BOSTON – LeBron James settled into a seat at the postgame news conference, and if you didn’t see
“I have zero level of concern at this stage,” James said. “I didn’t go to college, so it’s not March Madness. You know, you get better throughout the series. You see ways you can get better throughout the series. But I’ve been down 0-1, I’ve been down 0-2. I’ve been down before in the postseason. But for me, there’s never a level of concern no matter how bad I played tonight, with seven turnovers, how inefficient I was shooting the ball. I’m just as confident going into a series whether it’s a 0-0 series or I’m down 0-1.”
Well, OK then.
James has earned the benefit of the doubt, right? Want adversity? Travel all the way back to Game 2 of the conference quarterfinals, against Indiana. Cleveland had lost Game 1 — at home, no less — and the pesky Pacers were threatening to take a 2-0 series lead. LeBron’s response?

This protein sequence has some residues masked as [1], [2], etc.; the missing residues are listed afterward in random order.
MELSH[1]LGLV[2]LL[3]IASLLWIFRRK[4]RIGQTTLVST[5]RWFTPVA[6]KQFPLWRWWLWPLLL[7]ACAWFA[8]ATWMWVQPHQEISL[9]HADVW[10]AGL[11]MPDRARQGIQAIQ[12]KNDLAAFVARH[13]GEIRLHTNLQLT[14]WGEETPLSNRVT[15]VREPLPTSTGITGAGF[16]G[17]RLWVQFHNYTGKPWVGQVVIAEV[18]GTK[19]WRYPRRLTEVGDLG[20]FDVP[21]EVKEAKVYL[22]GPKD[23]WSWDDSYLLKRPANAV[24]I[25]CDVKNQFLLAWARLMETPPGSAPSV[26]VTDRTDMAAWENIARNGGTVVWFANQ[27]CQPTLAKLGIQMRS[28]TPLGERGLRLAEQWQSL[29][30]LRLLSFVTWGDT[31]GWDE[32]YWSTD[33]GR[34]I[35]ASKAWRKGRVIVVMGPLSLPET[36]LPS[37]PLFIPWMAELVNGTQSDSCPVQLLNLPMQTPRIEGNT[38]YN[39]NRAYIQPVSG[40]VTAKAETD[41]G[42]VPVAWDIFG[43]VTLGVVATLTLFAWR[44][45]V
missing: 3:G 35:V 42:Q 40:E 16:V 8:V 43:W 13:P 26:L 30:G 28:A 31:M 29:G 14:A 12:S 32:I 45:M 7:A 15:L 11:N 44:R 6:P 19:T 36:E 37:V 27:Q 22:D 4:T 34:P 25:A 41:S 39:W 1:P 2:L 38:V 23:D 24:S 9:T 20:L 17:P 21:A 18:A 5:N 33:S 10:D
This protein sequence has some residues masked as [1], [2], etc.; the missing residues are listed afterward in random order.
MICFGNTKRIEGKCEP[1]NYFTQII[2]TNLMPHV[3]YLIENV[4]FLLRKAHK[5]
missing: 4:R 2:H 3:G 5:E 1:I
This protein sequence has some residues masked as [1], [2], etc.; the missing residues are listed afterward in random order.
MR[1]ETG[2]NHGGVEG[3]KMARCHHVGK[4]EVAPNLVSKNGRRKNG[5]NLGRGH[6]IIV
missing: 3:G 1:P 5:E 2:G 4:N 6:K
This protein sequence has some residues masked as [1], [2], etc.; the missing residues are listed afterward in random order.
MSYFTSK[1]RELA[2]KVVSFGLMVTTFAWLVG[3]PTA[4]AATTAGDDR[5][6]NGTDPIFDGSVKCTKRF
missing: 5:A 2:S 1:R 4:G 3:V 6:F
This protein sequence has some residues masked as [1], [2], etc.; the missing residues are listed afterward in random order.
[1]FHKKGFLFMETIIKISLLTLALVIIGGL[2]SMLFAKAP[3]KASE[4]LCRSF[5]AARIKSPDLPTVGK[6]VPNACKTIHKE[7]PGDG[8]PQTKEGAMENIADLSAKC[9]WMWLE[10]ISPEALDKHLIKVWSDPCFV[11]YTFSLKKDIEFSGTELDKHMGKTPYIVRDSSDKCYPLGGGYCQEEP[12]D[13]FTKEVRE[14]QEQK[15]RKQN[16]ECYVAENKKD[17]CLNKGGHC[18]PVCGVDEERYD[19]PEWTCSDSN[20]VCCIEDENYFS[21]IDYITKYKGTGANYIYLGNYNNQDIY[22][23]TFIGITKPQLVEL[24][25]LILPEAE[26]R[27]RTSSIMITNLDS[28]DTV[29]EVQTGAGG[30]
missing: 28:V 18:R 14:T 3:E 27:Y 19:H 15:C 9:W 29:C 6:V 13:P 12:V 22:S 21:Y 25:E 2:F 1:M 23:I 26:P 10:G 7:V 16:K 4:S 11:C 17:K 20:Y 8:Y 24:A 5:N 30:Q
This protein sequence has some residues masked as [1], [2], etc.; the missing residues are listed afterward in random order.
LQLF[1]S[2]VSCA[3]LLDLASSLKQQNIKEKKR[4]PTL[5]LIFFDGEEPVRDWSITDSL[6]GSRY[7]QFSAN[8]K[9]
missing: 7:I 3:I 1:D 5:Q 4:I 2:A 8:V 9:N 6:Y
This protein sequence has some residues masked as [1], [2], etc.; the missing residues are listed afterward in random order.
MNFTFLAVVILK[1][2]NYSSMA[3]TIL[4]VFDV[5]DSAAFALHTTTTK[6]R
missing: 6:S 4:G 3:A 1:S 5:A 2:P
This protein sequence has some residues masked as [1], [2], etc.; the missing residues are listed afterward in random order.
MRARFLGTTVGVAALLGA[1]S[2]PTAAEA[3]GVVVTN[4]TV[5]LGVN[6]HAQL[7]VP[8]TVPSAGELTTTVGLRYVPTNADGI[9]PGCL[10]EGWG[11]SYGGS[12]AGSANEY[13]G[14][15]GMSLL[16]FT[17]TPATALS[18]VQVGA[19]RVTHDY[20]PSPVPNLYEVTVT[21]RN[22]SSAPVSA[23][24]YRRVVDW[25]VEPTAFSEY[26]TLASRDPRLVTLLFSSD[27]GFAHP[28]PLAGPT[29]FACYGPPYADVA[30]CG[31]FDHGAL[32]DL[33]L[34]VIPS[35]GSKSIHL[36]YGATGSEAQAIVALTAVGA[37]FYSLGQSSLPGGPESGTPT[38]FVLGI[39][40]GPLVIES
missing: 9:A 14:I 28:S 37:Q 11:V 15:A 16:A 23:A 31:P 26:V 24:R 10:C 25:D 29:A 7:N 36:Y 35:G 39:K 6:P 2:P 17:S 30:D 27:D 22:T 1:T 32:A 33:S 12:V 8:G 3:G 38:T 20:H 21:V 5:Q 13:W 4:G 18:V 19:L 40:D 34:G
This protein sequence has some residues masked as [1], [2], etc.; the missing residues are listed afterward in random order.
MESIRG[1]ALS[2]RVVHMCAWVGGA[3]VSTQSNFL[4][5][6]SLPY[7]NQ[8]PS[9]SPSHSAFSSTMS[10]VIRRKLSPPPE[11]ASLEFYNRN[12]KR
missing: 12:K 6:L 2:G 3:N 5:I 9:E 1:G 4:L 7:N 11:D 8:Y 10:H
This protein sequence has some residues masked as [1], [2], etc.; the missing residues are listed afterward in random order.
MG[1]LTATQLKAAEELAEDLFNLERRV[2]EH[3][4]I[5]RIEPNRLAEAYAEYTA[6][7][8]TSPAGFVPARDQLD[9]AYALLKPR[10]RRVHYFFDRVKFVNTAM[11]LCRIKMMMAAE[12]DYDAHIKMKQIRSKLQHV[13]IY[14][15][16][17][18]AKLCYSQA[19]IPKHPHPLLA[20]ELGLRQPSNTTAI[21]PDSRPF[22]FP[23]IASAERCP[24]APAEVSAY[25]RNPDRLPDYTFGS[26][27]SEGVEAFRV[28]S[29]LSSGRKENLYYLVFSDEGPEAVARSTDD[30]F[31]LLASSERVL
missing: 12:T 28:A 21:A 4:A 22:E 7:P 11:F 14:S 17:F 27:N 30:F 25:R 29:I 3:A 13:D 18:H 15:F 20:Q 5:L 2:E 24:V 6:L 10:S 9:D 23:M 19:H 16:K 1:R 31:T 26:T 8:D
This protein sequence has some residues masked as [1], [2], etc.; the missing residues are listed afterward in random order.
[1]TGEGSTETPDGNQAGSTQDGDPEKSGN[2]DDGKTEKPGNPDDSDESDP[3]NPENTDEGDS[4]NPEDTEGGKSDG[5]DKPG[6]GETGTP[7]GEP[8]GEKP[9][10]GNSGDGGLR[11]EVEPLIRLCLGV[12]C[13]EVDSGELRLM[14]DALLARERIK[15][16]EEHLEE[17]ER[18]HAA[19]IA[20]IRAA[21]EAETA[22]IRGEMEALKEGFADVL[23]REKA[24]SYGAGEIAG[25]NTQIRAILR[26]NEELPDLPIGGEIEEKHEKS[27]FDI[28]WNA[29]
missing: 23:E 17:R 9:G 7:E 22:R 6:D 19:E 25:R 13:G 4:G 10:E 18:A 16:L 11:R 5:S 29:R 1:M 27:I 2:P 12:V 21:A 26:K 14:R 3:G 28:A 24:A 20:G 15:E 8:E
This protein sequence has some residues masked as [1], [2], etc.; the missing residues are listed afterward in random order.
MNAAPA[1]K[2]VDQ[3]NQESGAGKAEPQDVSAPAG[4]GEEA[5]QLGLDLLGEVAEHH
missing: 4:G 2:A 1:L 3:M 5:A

“Game 1 has always been a feel-out game for me,” James said.
Still, Boston isn’t Indiana, and a 2-0 hole against the Celtics is damn near insurmountable, given the way
“I’m a competitor,” Morris said. “He’s the best player. I’m going to be able to tell my kids this one day. It’s exciting. I love the challenge. But it’s a team effort.”
Morris nearly wasn’t as big a part of it. A few minutes into the first quarter, Morris picked up his second foul. Many coaches would have pulled him. Brad Stevens didn’t. As a player, Stevens remembered his rhythm breaking when he was yanked with foul trouble. So, he says, “Ninety-nine percent of the time I lean on the side of not taking [a player] out.” He left Morris in — and Morris picked up just one more foul the rest of the way.
“If he fouls out in the first quarter, somebody else has to play,” Stevens said. “That’s the way it goes.”</p>
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